Google eBooks Dropping ABA, Powell's, Others
Effective next January, Google is ending its Google eBooks reseller program with the American Booksellers Association, Powell's Books, Alibris and 13 other parties internationally and aims to focus on selling e-books directly through its Google Play service.
Google, which launched Google eBooks in late 2010, said that the resellers program "has not gained the traction that we hoped it would." The future of Google's affiliate program is unclear.
In a letter to members, ABA CEO Oren Teicher said that although the association is disappointed, "we have every confidence that, long before Google's reseller program is discontinued, ABA will be able to offer IndieCommerce users a new alternative e-book product, or choice of products, that will not only replace Google eBooks as it currently works on IndieCommerce sites but that will be in many ways a better product."
He acknowledged that the nearly 400 indies selling e-books via Google have had "modest" sales. (Some estimate Google's share of the U.S. e-book market way below 1%.) But, he continued, "being able to offer e-books to your customers is an indispensable feature of any bookstore's web offerings, and this capacity has helped drive online traffic that has contributed to increased overall sales. Moreover, we've all learned a lot about selling e-books in the last year and a half, and we're looking forward to the opportunity to offer an improved product."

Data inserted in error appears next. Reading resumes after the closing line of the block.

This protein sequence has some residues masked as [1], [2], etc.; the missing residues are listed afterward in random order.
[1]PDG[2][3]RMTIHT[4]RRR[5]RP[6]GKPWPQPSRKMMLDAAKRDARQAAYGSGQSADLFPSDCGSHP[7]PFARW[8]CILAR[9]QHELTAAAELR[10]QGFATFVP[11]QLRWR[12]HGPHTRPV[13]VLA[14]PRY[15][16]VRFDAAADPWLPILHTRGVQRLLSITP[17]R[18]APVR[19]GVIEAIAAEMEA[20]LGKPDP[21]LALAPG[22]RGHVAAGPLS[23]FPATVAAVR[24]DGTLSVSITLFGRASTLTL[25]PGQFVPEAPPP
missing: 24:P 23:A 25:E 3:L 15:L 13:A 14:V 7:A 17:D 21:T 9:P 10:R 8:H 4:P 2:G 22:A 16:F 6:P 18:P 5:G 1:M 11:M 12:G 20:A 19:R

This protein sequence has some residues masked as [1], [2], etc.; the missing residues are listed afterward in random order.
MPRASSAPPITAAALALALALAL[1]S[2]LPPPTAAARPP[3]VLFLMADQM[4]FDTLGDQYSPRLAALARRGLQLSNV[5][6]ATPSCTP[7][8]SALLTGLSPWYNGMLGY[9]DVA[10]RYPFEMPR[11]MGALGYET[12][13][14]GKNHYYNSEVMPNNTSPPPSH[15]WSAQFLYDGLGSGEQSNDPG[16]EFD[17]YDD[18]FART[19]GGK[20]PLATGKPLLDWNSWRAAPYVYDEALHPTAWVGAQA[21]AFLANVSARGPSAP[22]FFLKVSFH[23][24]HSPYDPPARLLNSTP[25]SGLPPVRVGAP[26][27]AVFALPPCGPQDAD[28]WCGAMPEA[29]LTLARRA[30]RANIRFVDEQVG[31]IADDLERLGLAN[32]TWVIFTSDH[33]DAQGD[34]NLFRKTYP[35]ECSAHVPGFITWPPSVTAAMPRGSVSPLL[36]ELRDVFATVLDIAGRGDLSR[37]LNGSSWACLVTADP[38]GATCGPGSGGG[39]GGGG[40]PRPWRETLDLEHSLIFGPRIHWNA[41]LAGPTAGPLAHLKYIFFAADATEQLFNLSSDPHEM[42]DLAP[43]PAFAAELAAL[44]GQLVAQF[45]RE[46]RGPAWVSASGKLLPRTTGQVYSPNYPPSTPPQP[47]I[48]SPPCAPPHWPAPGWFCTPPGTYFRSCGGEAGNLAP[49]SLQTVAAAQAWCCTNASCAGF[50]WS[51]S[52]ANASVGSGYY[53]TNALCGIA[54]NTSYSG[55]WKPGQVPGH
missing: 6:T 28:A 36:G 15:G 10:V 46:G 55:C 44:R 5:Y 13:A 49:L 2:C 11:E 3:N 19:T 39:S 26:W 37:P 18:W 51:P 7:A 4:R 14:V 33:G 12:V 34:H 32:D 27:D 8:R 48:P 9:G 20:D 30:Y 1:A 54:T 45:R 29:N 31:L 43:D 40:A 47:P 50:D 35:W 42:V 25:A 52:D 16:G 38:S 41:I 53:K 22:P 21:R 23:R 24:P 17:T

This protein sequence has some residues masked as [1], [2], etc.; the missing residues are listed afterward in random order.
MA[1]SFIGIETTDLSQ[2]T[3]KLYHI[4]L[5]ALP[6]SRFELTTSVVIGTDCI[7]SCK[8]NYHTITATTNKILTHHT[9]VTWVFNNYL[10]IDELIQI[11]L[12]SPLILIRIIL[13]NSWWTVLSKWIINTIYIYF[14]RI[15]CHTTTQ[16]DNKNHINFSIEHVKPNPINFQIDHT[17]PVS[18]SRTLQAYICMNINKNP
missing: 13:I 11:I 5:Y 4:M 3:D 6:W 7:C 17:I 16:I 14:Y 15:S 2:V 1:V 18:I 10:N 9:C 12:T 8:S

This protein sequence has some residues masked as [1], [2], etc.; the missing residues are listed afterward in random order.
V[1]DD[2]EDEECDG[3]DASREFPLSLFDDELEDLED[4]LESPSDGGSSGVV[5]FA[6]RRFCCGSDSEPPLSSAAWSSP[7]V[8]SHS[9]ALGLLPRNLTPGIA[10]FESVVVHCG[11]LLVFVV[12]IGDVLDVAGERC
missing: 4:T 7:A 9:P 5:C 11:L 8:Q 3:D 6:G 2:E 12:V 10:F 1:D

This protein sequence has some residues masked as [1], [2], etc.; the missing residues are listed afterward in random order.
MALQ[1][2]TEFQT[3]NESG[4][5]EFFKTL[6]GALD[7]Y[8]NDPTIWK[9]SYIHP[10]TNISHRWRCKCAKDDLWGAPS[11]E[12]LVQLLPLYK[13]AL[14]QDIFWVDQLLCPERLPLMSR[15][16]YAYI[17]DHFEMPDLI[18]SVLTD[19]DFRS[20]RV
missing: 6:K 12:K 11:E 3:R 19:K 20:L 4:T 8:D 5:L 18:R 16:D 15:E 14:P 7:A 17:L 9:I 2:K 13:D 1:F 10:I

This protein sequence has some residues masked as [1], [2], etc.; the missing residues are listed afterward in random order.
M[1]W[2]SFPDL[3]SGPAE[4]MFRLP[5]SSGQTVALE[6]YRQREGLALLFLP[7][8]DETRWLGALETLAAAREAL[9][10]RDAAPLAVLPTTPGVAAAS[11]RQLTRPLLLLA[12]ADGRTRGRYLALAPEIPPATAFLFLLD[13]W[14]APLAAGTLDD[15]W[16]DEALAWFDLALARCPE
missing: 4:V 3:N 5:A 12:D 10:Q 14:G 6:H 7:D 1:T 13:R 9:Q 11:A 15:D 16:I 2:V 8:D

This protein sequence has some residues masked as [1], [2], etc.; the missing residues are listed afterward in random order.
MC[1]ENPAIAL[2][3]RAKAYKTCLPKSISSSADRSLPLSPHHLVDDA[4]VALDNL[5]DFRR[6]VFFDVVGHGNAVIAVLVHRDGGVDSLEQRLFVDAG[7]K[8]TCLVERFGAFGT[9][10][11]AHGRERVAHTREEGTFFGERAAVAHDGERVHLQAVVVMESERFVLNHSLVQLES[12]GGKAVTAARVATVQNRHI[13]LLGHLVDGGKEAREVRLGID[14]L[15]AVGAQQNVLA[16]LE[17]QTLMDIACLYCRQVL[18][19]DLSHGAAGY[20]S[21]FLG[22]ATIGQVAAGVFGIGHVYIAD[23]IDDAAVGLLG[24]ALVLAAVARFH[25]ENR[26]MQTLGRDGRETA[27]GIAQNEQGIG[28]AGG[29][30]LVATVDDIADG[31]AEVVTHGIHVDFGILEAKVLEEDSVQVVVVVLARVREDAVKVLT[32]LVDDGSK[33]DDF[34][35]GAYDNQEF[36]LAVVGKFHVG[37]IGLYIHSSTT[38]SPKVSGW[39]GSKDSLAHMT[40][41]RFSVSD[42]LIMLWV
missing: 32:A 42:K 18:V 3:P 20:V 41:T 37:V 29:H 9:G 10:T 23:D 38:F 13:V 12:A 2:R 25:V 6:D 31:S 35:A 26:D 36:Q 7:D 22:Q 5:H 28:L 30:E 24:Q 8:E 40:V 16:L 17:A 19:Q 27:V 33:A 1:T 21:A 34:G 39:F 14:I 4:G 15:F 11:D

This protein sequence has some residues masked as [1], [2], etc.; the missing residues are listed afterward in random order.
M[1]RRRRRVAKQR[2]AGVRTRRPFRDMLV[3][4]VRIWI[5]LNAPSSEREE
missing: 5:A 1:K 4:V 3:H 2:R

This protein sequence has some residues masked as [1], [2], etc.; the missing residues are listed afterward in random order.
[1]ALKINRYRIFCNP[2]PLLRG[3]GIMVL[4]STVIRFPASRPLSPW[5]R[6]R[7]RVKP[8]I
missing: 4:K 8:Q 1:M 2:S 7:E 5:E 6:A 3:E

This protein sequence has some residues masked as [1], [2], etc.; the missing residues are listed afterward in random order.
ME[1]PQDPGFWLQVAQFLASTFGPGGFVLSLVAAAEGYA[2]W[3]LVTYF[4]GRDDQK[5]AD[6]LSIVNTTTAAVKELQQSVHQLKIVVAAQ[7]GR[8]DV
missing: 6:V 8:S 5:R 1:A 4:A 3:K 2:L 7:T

The ABA is offering a FAQ about the situation with Google.
Powell's has sold e-books for a decade but signed up for Google eBooks in 2010 "to solidify our place in the highly competitive e-book industry," president Emily Powell said. "We believed in good faith that we would be partners with Google far into the future, and we invested in that portion of our business accordingly."
Although Powell's offers e-books from other sources, including Ingram, the change "will leave a gap in the company's digital book offering at a critical time," Powell continued, but Powell's is exploring "opportunities to expand that business in response to the loss."